Apprentices work with staff to get experience while studying towards a recognised qualification. An apprenticeship in England is open to:

  • anyone over the age of 16 and
  • is eligible to work and
  • who is not in full-time education.

A university graduate can do an apprenticeship but they would cannot get funding. Their employer would have to pay training costs.

Intern / internship

There is no legal definition of an internship. It is a type of entry level job and should qualify for worker status. Read more information on internships.

The only organisations that can offer unpaid internships are:

  • Charities
  • Voluntary organisations
  • Associated fundraising bodies
  • Statutory bodies

Private companies must pay all workers and cannot legally host unpaid internships.

Trainee / Traineeship

A traineeship is a skills development programme that includes a work placement. It can last from 6 weeks up to 1 year, though most traineeships last for less than 6 months.

Sometimes an employer will call a job a traineeship even if it is not part of this official programme. The term ‘traineeship’ is also not defined in law.

Volunteer / volunteering

A volunteer is not classified as a worker. Volunteers do not have the right to get paid the National Minimum Wage. NCVO has more information on volunteering and what it means.

Volunteers can work for:

  • Charities
  • Voluntary organisations
  • Associated fund raising bodies
  • Statutory bodies

Volunteers do not have a contract with their employer. They are not required to work set hours and can end their voluntary work without giving notice. Some organisations have a written agreement to explain what they expect volunteers to do. Such an agreement cannot say what required because there are no requirements for volunteers.

An employer is not obliged to provide work for a volunteer. A volunteer is not obliged to complete any work set by an employer, too.

A volunteer might get money for costs related to their role such as:

  • food
  • travel
  • equipment.

They must not receive any payment above this, including rewards that are not money. If a volunteer gets other payments or benefits they might be a worker instead. This includes benefits like the promise of future paid work. Volunteers might still need a criminal record check when working with vulnerable people.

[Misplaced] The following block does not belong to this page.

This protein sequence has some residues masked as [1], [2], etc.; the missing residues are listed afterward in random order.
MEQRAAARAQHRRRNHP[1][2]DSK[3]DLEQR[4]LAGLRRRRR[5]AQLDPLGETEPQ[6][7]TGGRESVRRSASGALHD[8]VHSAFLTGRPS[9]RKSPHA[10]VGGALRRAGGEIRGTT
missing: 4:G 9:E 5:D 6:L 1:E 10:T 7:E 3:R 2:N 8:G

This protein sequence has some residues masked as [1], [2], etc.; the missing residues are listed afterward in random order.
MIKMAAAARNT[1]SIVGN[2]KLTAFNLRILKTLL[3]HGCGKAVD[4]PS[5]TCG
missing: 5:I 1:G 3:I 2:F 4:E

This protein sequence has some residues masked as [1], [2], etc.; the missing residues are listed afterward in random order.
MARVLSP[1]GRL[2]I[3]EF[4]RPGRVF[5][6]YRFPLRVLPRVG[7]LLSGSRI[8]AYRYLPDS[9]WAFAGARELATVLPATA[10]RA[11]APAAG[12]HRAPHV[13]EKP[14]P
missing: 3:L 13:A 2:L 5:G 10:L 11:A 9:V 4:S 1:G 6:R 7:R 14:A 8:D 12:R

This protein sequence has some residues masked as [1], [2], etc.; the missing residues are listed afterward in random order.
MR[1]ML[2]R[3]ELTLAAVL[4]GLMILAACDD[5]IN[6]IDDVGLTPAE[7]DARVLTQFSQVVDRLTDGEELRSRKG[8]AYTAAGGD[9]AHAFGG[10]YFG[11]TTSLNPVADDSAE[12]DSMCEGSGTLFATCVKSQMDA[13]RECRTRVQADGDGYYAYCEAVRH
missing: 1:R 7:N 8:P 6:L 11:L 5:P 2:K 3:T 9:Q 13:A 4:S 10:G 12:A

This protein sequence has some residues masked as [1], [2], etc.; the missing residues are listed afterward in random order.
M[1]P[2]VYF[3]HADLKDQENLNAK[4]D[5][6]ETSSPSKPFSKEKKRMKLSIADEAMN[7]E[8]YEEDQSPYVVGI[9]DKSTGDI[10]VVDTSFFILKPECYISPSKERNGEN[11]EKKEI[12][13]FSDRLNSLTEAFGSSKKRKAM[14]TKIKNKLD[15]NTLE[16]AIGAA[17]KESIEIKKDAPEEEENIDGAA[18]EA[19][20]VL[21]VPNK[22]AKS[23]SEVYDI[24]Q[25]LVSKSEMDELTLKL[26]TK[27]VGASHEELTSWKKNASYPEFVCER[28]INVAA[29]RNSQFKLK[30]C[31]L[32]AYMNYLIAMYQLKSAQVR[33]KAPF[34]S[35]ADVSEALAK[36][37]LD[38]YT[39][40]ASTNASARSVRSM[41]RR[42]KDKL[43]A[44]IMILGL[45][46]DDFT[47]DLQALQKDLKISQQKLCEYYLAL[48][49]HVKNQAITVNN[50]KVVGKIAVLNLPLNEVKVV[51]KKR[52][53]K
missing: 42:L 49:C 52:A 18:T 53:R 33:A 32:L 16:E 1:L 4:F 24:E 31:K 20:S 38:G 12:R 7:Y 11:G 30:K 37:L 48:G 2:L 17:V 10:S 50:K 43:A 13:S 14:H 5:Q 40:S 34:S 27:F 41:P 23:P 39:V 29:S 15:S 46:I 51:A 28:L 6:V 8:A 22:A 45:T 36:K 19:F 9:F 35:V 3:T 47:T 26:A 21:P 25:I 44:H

Voluntary worker

Voluntary workers are different from volunteers. Voluntary workers are legally defined.

Like a volunteer, voluntary workers can:

  • work for the same kinds of organisation as volunteers
  • only get paid expenses.

Unlike a volunteer, they are:

  • employed under the same terms as a worker
  • have a contract
  • have to personally perform work for the organisation.

Work experience

Work experience is time spent in a workplace learning about a job role, a company or a career sector. It is most often done through a school during years 10 and 11 (ages 14-16) during term-time. Work experience placements are short, often 1-2 weeks. They usually involve only job shadowing rather than work. Because of this people on work experience are not entitled to National Minimum Wage.

Work placement

A work placement is paid or unpaid work as part of a higher course of study. Work placements give people experience about their chosen field. A work placement is somethimes called a ‘sandwich’ or ‘industrial’ placements.

A student will continue their course while on a placement. The host organisation will review the student’s performance. Work placements might be arranged through a university or by the student. They can be full time or part time, and can last from fifty hours to a full academic year. People on work placements less than 12 months do not have to get paid the National Minimum Wage. Organisations can choose to pay placement students at or above the National Minimum Wage rate.